If you’ve visited the homepages of Google, Wikipedia, and/or Mozilla this fine Wednesday, you’ve likely noticed a theme among all three. These new media staples are protesting two anti-web piracy bills up for consideration by Congress. One is the Stop Online Piracy Act (House bill, written by Representative Lamar Smith, a Texas Republican). The other is the Protect Intellectual Property Act (Senate Bill, put together by Senator Patrick Leahy, a Vermont Democrat).
Both pieces of legislation are meant to combat the illegal downloading and streaming of online content, and are supported by organizations like the United States Chamber of Commerce and the Motion Picture Association of America. New media mainstays like Wikipedia, Google, and Mozilla have taken issue with these bills, arguing they would allow content owners to target U.S. websites that aren’t knowingly hosting pirated content, and could open the door to censorship without due process.
The backlash targeting these bills appears to be having an impact. To date, four senators have altered their positions on legislation regarding Internet piracy.
For further illumination on this subject, we turn to Paul Conti – Assistant Professor of Communications here at The College of Saint Rose:
“The tug of war here is between the people who create content for profit and the search or search-like providers which make finding content on the internet easy.
Content providers want to protect their investment. They are especially concerned about off shore (foreign) copyright violators who make their content available in violation of law.
The search or search-like companies like Google or Wikipedia do not like the provisions of the law which would require them to remove search results that might direct an internet user to those sites. They view it as a free speech issue. Plus there are concerns they might be removing results from the searches that don’t necessarily lead people to violate copyright. Maybe someone is conducting research on how many links to offshore content there might be.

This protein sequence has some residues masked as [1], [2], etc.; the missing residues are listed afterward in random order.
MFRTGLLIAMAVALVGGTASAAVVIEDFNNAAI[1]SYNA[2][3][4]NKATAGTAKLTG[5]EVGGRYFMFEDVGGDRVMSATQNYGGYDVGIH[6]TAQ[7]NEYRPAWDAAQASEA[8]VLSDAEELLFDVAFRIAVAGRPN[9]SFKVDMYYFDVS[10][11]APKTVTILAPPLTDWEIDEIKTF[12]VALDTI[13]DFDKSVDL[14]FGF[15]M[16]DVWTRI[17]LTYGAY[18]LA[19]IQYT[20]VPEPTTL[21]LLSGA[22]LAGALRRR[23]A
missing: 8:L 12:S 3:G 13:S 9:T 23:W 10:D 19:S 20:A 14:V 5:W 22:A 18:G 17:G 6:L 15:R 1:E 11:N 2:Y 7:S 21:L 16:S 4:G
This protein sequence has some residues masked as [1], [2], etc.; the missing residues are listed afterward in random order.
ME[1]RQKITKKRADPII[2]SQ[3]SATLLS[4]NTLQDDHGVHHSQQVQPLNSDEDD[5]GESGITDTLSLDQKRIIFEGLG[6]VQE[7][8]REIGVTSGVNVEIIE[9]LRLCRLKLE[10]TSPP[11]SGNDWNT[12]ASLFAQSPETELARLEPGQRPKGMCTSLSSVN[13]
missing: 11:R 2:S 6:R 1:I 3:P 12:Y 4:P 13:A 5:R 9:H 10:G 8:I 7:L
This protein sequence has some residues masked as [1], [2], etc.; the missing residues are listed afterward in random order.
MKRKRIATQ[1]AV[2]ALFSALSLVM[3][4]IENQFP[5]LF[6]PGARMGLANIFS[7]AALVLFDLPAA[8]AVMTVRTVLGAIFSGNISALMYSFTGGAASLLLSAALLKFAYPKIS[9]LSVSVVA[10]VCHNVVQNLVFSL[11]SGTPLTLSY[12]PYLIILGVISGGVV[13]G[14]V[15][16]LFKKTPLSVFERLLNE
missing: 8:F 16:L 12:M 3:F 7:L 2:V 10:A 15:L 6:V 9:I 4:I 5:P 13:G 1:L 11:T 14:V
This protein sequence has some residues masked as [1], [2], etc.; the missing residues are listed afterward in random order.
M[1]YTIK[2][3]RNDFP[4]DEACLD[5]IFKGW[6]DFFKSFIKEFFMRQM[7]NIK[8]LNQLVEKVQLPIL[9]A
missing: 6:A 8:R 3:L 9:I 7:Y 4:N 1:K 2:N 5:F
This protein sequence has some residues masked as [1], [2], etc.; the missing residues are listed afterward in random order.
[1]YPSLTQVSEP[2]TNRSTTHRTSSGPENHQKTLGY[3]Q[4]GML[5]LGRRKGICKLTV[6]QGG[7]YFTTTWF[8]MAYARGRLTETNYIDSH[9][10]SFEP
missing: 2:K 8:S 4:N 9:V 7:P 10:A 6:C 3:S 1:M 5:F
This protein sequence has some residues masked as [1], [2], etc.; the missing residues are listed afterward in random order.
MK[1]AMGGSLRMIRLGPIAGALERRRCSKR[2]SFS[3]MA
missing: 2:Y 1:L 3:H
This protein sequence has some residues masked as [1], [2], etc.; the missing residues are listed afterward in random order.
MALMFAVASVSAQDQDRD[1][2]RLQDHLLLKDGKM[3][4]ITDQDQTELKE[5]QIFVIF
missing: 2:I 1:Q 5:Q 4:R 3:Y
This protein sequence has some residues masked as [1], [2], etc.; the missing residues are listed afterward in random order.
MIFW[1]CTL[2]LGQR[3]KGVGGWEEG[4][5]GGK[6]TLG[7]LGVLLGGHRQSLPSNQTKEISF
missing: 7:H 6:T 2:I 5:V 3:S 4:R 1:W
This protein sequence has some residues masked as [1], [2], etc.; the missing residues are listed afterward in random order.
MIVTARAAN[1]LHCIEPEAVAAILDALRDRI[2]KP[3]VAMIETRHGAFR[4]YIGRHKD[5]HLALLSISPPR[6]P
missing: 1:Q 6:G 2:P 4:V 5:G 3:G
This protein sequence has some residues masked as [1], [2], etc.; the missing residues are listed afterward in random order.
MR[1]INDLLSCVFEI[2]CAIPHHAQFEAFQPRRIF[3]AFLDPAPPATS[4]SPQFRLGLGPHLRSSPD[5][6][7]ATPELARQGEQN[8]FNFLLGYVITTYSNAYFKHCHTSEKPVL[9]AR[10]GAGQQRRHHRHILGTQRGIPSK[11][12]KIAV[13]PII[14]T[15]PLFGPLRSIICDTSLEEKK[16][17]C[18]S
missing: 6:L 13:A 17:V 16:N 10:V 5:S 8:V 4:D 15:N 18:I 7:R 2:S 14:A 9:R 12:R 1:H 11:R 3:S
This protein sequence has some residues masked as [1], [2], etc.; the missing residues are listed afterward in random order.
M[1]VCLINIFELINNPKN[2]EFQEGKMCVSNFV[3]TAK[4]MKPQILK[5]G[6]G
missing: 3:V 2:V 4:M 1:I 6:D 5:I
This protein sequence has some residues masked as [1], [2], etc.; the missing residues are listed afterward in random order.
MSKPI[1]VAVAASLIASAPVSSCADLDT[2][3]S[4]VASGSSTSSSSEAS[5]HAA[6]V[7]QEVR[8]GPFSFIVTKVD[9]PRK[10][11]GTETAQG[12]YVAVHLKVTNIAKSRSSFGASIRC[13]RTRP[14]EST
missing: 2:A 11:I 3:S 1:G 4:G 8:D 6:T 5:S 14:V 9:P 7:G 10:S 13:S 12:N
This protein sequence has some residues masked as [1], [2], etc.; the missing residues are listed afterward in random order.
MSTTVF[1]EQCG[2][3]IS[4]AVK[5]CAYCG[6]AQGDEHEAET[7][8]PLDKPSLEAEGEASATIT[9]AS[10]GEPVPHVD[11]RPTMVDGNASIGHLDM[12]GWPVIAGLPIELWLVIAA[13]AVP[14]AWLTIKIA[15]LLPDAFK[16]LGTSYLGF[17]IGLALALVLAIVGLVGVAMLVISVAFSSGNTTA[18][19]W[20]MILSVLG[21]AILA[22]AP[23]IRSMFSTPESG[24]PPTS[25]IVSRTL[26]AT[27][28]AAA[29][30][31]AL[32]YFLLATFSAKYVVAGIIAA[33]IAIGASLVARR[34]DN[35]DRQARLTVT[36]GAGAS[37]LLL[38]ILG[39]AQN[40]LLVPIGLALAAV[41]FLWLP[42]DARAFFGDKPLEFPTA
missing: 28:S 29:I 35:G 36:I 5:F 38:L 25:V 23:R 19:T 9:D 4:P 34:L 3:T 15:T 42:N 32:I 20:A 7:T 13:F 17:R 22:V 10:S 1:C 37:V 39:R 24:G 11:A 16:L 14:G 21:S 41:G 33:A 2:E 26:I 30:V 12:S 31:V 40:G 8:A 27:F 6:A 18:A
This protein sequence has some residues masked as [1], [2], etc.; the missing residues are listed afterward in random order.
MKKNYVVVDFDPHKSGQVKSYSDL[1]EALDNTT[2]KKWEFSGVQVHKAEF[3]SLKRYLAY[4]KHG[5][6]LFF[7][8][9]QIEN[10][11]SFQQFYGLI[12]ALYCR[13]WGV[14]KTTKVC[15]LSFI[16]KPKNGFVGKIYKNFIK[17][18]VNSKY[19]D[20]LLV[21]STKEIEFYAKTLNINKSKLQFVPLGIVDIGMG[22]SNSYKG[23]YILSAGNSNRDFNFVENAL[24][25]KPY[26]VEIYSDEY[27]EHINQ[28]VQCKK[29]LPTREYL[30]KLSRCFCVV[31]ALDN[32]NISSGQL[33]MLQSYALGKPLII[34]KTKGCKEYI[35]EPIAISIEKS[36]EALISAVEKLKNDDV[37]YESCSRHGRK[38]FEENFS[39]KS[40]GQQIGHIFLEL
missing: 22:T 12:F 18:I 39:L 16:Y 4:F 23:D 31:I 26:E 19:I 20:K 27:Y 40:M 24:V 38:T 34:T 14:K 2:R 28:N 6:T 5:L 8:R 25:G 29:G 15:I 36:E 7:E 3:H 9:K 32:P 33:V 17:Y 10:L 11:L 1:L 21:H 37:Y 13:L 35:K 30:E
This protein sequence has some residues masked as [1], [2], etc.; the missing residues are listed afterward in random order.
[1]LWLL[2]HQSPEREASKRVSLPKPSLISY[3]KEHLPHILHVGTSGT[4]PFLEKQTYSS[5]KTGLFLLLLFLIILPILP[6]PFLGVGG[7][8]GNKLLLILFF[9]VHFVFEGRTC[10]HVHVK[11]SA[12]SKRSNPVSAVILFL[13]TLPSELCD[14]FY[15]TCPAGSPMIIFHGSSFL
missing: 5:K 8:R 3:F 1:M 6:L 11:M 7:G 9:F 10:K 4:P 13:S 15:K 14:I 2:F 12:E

Some [communications] students are known to enjoy access to content without regard to its source or the copyright restrictions which entitle the content creators to money and they keep enjoying that right up until the moment they graduate and become content providers themselves.”
Facebook and other new media outlets have been abuzz with comments from Saint Rose students and others on this issue. What are your thoughts? Do these bills represent a legitimate threat to free speech on the Internet, or do the folks at Google, Mozilla, and Wikipedia have their heads in the clouds?
6:07pm (EST): An update for all you communications majors out there with a public relations focus: “Public Relations Society of America Opposes SOPA and PIPA Bills“